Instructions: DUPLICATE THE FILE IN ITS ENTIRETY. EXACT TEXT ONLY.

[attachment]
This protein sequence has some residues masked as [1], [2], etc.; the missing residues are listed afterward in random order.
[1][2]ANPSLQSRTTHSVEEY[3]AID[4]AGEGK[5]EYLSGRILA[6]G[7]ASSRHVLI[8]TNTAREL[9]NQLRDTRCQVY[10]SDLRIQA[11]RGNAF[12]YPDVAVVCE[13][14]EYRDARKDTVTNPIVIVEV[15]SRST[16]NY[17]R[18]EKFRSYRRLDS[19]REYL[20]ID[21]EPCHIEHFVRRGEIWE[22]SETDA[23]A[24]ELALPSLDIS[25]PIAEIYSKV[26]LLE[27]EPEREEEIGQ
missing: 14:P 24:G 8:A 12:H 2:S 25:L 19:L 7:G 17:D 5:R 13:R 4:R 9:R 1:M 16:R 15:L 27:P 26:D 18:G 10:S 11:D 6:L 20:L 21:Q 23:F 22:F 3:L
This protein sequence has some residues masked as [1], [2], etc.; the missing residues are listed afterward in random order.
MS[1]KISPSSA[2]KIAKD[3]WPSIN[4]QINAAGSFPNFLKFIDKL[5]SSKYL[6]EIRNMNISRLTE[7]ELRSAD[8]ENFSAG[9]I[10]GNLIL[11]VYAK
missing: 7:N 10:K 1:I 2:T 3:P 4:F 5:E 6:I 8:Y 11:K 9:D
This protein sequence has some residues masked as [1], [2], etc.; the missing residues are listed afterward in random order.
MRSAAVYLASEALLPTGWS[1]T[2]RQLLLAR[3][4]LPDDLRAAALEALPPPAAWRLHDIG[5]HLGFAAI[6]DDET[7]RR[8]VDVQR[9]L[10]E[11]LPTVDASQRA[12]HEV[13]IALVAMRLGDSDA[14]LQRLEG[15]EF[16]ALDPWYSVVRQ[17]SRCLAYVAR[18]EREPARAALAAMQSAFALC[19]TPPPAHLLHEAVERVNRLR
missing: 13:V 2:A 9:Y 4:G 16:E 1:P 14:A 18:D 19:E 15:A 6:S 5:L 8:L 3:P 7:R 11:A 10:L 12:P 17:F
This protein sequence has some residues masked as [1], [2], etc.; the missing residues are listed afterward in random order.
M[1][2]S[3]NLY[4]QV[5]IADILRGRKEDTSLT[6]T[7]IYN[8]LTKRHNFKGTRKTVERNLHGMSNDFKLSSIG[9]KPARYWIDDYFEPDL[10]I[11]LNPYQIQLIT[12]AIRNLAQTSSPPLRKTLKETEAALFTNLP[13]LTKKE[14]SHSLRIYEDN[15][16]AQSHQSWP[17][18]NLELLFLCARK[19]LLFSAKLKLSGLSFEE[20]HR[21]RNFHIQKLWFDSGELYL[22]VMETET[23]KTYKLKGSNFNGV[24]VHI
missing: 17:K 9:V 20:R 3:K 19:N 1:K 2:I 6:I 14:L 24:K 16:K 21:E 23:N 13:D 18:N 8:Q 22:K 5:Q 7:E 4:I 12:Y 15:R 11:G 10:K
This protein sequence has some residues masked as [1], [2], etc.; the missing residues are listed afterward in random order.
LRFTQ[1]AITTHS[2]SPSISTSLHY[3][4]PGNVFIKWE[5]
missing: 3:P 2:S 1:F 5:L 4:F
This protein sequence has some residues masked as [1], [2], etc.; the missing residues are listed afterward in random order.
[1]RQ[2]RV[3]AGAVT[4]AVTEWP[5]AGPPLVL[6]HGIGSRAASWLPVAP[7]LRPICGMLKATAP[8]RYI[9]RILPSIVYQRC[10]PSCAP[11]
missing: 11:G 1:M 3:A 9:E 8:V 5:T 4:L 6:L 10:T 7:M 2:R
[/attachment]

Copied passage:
This protein sequence has some residues masked as [1], [2], etc.; the missing residues are listed afterward in random order.
[1][2]ANPSLQSRTTHSVEEY[3]AID[4]AGEGK[5]EYLSGRILA[6]G[7]ASSRHVLI[8]TNTAREL[9]NQLRDTRCQVY[10]SDLRIQA[11]RGNAF[12]YPDVAVVCE[13][14]EYRDARKDTVTNPIVIVEV[15]SRST[16]NY[17]R[18]EKFRSYRRLDS[19]REYL[20]ID[21]EPCHIEHFVRRGEIWE[22]SETDA[23]A[24]ELALPSLDIS[25]PIAEIYSKV[26]LLE[27]EPEREEEIGQ
missing: 14:P 24:G 8:A 12:H 2:S 25:L 19:L 7:G 17:D 5:R 13:R 4:R 9:R 1:M 16:R 15:L 27:P 26:D 18:G 10:S 11:D 6:L 20:L 21:Q 23:F 22:F 3:L
This protein sequence has some residues masked as [1], [2], etc.; the missing residues are listed afterward in random order.
MS[1]KISPSSA[2]KIAKD[3]WPSIN[4]QINAAGSFPNFLKFIDKL[5]SSKYL[6]EIRNMNISRLTE[7]ELRSAD[8]ENFSAG[9]I[10]GNLIL[11]VYAK
missing: 7:N 10:K 1:I 2:T 3:P 4:F 5:E 6:I 8:Y 11:K 9:D
This protein sequence has some residues masked as [1], [2], etc.; the missing residues are listed afterward in random order.
MRSAAVYLASEALLPTGWS[1]T[2]RQLLLAR[3][4]LPDDLRAAALEALPPPAAWRLHDIG[5]HLGFAAI[6]DDET[7]RR[8]VDVQR[9]L[10]E[11]LPTVDASQRA[12]HEV[13]IALVAMRLGDSDA[14]LQRLEG[15]EF[16]ALDPWYSVVRQ[17]SRCLAYVAR[18]EREPARAALAAMQSAFALC[19]TPPPAHLLHEAVERVNRLR
missing: 13:V 2:A 9:Y 4:G 16:E 1:P 14:A 18:D 19:E 15:A 6:S 5:L 8:L 3:P 7:R 11:A 10:L 12:P 17:F
This protein sequence has some residues masked as [1], [2], etc.; the missing residues are listed afterward in random order.
M[1][2]S[3]NLY[4]QV[5]IADILRGRKEDTSLT[6]T[7]IYN[8]LTKRHNFKGTRKTVERNLHGMSNDFKLSSIG[9]KPARYWIDDYFEPDL[10]I[11]LNPYQIQLIT[12]AIRNLAQTSSPPLRKTLKETEAALFTNLP[13]LTKKE[14]SHSLRIYEDN[15][16]AQSHQSWP[17][18]NLELLFLCARK[19]LLFSAKLKLSGLSFEE[20]HR[21]RNFHIQKLWFDSGELYL[22]VMETET[23]KTYKLKGSNFNGV[24]VHI
missing: 17:K 9:V 20:R 3:K 19:N 1:K 2:I 6:I 14:L 24:K 16:K 21:E 23:N 13:D 18:N 8:Q 22:K 5:Q 7:E 4:I 12:Y 15:R 11:G 10:K
This protein sequence has some residues masked as [1], [2], etc.; the missing residues are listed afterward in random order.
LRFTQ[1]AITTHS[2]SPSISTSLHY[3][4]PGNVFIKWE[5]
missing: 3:P 2:S 1:F 5:L 4:F
This protein sequence has some residues masked as [1], [2], etc.; the missing residues are listed afterward in random order.
[1]RQ[2]RV[3]AGAVT[4]AVTEWP[5]AGPPLVL[6]HGIGSRAASWLPVAP[7]LRPICGMLKATAP[8]RYI[9]RILPSIVYQRC[10]PSCAP[11]
missing: 11:G 1:M 3:A 9:E 8:V 5:T 4:L 6:L 10:T 7:M 2:R